Sigh's ninth album was described upon its release by vocalist Mirai Kawashima as "your sonic nightmare," but regardless of who owned it, it sounded less like sheer horror than the kind of giddy dream when a bunch of ideas come together and work just right. Right from the rollicking punch of "Purgatorium"'s start, it's little surprise to hear Sigh busting out moves that Iron Maiden, Metallica, and Darkthrone could each appreciate in equal parts. But the strings and sweetness that emerge as the song progresses give a sense as to their modernity as well -- a classic combination of everything that superior Japanese artists seem to always do better than anyone else, redoing possibilities from everywhere into their own distinct sounds. As a result, that "The Transfiguration Fear Lucid Nightmares" sounds simultaneously like a romantic classic Mexican movie number and a chorus of the damned seems only appropriate. "Amongst the Phantoms" throws in a mock-heroic horn break, crazy soloing, and a conclusion that sounds like chimes being tortured (for the higher purposes of art, of course). Ultimately there's a feeling of carnival at play almost in a Tim Burton sense, with "Somniphobia" itself starting as a slow multipart crawl leading to breaks for twinkly silence and suddenly giddy feelings. "L'excommunication a Minuit" feels like something at once goonily classical and funny and rampaging, down to funky organ breaks. "Equals" isn't far behind with its own mellow '70s groove beginning, at least before the hero guitars kick in. Then there's "Amnesia" aiming for the slow and sassy, however rasped or distorted the vocals, before ending with soft rock keyboards and backwards tapes.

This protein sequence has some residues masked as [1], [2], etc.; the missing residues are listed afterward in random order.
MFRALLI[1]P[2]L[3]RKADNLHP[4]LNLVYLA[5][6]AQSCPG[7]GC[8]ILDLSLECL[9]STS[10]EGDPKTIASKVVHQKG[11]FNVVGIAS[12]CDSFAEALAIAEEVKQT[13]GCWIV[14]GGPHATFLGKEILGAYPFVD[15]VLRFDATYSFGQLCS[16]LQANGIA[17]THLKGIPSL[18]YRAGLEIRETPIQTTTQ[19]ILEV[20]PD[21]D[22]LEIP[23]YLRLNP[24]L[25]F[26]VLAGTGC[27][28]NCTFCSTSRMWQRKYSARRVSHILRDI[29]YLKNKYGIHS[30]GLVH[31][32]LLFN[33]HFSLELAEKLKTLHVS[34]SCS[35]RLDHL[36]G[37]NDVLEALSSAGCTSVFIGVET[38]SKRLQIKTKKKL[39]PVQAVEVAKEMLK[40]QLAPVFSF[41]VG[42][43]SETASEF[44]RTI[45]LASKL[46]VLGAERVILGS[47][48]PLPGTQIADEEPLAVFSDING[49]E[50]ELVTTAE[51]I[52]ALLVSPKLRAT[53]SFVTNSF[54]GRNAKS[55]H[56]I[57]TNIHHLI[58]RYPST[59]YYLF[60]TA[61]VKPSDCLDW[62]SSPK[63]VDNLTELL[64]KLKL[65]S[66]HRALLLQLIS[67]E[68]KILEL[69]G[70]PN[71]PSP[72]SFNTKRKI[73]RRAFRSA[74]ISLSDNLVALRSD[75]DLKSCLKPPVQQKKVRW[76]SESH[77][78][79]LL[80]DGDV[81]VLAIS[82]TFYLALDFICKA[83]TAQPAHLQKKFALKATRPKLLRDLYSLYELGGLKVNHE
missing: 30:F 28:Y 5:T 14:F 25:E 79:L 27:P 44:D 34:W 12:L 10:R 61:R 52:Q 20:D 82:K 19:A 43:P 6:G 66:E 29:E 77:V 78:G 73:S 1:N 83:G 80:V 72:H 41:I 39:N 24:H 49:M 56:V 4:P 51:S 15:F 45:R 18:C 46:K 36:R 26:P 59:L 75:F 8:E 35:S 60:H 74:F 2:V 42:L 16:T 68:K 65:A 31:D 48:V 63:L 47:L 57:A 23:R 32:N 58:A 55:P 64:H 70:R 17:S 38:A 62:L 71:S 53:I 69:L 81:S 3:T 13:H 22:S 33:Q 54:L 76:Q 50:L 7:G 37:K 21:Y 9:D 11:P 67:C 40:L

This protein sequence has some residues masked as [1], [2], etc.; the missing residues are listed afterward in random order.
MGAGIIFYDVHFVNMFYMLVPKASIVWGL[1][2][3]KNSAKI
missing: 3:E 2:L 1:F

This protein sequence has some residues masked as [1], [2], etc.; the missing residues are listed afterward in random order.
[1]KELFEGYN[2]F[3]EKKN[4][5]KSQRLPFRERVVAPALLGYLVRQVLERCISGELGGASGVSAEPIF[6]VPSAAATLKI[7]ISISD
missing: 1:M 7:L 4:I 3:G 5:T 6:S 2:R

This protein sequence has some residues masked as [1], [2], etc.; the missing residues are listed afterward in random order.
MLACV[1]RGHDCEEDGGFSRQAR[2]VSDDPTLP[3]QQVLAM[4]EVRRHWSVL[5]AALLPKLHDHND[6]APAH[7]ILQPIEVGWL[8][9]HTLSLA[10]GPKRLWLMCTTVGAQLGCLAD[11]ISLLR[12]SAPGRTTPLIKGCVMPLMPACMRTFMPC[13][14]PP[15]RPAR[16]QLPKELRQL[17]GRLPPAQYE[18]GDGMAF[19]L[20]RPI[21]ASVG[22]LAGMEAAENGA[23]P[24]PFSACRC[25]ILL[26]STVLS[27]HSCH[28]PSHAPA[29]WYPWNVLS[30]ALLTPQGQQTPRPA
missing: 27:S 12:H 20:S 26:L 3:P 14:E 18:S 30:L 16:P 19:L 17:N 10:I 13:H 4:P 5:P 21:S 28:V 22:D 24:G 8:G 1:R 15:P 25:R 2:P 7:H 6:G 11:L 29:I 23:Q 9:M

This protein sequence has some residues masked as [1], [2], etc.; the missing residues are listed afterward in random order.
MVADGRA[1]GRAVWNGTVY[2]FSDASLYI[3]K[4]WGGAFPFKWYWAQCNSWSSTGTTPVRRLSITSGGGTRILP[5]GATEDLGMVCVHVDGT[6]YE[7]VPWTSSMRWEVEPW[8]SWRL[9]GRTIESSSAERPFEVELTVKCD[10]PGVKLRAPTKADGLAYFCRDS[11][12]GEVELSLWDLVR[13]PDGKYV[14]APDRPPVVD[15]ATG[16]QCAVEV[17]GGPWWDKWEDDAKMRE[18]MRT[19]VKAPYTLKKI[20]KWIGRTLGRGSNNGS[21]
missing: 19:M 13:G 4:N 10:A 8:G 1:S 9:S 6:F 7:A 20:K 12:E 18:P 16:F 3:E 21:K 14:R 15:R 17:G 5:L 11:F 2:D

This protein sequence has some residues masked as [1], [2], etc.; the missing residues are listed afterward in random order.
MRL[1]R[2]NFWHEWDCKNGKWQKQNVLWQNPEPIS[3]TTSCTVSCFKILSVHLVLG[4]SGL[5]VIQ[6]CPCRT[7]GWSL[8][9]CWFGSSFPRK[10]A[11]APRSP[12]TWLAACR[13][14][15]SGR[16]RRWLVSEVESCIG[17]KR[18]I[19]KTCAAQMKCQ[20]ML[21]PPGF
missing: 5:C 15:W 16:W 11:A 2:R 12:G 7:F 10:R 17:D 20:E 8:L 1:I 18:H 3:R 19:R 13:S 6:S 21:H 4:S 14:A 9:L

In Somniphobia Review
by Ned Raggett